For instance, my nephew is about one and a half years old. And he LOVES everything electronic that even remotely resembles a controller or a cell phone. He always wants to turn the TV on or change the channel… but he is less interested in what is actually on the screen than with the fact that HE is the one controlling it. My sister has tried giving him “fake” controllers, but he quickly realizes they have no effect on any of the appliances and abandons them. He loves the iPad, but what he likes best about it is FaceTiming people so he can see them and interact with them. He HATES being picked up by anyone but his parents (even grandma barely gets away with it)… but my first success in picking him up was in offering him the car key fob so he could help me unlock the doors.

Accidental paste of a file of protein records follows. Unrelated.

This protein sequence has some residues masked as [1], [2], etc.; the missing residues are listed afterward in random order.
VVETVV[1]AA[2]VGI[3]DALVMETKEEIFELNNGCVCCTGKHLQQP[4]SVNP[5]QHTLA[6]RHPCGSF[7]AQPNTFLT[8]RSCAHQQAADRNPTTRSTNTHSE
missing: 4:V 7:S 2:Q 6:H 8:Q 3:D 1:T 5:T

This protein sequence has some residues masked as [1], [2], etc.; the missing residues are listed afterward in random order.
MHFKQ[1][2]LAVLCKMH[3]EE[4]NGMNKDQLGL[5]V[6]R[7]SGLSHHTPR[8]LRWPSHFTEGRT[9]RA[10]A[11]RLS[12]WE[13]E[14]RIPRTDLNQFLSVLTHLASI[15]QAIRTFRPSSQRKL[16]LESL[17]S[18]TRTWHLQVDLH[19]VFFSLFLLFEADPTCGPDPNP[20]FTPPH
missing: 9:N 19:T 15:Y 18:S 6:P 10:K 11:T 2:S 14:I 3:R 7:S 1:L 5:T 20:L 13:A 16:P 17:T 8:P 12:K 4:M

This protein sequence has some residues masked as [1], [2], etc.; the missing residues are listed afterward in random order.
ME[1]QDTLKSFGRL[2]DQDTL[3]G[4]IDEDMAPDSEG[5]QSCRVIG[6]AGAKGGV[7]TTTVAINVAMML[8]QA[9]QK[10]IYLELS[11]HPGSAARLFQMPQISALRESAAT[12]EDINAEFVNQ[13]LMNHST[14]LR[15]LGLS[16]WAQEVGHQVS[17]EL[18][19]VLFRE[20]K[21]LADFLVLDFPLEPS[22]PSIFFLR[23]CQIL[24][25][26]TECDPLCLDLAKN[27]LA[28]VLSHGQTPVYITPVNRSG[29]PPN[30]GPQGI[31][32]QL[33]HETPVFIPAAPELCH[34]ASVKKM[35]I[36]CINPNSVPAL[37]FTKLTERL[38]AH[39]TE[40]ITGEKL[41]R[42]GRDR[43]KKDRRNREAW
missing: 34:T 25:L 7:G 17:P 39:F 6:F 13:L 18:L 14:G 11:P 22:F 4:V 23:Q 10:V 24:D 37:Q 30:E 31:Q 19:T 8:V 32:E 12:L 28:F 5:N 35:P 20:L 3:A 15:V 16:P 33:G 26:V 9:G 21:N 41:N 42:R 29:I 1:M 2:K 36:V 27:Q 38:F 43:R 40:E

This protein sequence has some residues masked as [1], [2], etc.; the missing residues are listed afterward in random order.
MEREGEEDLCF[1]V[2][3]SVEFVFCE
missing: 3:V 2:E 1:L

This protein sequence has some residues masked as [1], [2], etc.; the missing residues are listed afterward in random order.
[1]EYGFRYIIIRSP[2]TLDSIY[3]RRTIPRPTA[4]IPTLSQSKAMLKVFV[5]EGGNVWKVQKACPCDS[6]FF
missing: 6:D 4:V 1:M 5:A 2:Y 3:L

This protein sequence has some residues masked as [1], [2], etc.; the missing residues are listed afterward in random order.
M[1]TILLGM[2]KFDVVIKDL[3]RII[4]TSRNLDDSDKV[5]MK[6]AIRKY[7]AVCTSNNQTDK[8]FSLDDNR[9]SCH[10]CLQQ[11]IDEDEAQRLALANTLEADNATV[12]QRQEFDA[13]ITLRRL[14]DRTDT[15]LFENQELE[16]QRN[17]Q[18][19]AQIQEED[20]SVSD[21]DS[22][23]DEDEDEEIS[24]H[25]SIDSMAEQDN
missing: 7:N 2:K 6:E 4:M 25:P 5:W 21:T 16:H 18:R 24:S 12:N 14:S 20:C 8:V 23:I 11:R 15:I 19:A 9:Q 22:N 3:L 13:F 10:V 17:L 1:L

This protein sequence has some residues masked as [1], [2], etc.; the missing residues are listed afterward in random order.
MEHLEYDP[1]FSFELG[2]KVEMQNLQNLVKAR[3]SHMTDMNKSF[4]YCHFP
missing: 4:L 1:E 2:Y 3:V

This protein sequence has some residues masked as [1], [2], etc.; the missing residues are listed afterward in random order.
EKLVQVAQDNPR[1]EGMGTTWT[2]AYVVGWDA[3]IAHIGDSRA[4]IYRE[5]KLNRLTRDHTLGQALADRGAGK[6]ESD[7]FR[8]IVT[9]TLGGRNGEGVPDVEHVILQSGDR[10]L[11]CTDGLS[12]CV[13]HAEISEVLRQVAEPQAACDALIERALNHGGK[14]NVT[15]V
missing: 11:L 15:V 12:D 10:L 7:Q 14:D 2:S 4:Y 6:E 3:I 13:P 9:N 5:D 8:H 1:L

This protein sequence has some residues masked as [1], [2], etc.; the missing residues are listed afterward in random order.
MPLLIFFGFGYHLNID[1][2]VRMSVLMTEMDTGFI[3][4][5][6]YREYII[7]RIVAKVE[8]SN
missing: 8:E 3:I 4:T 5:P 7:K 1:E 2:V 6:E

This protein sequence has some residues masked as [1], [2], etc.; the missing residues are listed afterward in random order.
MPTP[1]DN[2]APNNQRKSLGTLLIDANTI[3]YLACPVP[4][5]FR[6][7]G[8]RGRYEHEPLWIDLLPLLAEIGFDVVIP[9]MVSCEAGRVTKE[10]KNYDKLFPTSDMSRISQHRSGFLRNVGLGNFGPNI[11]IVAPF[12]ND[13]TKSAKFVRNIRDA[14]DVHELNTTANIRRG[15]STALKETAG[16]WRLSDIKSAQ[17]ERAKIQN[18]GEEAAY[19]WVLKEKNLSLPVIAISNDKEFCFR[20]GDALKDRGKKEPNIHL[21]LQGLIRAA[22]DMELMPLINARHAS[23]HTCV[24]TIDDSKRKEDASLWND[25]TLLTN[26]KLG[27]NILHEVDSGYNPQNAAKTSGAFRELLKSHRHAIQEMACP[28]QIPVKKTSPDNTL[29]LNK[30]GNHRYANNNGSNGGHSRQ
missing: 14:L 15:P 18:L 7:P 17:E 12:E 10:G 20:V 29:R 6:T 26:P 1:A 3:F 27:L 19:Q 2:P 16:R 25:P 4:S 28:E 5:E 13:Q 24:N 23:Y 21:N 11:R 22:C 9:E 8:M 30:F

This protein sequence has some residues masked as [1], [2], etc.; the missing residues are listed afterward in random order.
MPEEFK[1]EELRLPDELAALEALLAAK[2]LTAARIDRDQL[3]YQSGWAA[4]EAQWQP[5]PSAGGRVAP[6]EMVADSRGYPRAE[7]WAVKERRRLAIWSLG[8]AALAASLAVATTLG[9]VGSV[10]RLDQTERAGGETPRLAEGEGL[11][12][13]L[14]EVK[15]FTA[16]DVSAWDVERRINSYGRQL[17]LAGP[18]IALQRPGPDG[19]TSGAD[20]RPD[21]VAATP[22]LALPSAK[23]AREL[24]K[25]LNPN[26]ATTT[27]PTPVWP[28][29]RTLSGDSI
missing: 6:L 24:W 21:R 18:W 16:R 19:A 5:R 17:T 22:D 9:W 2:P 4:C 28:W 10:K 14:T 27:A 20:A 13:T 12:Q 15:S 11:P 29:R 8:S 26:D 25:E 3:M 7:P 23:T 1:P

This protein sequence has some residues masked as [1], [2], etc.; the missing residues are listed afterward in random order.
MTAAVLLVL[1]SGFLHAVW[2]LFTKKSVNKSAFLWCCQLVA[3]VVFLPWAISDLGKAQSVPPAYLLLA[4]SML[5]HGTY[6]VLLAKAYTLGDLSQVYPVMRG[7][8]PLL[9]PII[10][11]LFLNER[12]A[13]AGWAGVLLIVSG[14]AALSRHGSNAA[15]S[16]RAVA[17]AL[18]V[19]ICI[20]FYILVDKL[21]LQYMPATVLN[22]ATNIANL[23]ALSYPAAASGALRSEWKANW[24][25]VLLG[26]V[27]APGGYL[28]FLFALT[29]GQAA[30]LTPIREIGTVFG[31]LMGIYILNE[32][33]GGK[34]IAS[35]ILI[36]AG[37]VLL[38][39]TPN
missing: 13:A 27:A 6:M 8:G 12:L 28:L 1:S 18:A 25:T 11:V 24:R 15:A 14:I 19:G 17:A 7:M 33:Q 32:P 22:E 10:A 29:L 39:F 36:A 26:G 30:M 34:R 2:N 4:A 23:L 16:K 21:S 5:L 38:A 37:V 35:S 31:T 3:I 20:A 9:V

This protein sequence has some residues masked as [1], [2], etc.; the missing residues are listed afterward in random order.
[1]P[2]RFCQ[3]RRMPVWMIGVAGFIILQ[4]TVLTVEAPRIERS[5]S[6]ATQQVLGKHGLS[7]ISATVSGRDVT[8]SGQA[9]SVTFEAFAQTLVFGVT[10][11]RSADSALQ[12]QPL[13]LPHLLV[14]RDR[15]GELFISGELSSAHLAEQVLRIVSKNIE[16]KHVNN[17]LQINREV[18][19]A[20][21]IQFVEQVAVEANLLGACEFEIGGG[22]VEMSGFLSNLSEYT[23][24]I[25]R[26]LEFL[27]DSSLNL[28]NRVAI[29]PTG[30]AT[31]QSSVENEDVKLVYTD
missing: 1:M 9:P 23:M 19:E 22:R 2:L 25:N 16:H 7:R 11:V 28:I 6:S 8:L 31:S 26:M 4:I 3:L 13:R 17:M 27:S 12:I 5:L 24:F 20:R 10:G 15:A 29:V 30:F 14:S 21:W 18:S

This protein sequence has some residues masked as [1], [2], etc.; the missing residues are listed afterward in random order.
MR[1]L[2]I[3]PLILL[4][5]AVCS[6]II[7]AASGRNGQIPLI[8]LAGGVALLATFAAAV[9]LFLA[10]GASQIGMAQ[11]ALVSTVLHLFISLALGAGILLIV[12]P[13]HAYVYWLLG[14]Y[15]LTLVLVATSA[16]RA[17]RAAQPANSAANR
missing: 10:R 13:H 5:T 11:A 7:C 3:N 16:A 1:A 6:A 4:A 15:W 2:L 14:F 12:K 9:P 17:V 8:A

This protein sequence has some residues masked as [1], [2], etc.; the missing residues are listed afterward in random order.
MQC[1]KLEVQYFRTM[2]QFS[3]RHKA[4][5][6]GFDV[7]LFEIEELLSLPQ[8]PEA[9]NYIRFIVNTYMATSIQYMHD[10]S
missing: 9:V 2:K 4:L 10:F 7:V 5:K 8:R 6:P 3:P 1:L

So in a way, he IS interacting with the world around him and learning those skills. He’s definitely exposed to a lot of screens and electronics, but he still seems to just enjoy his ability to manipulate the world around him, so at least to me, this seems like a positive thing. In comparison to my childhood (and yours I imagine), he is just surrounded by a lot more screens and electronics than we ever were… so his “world” is just different. I would agree that if he was just zoning out in front of toons all day, it would NOT likely be beneficial… but I feel like this is somehow different, and that denying him this interaction would actually negatively affect his ability to place himself in relation to the world around him.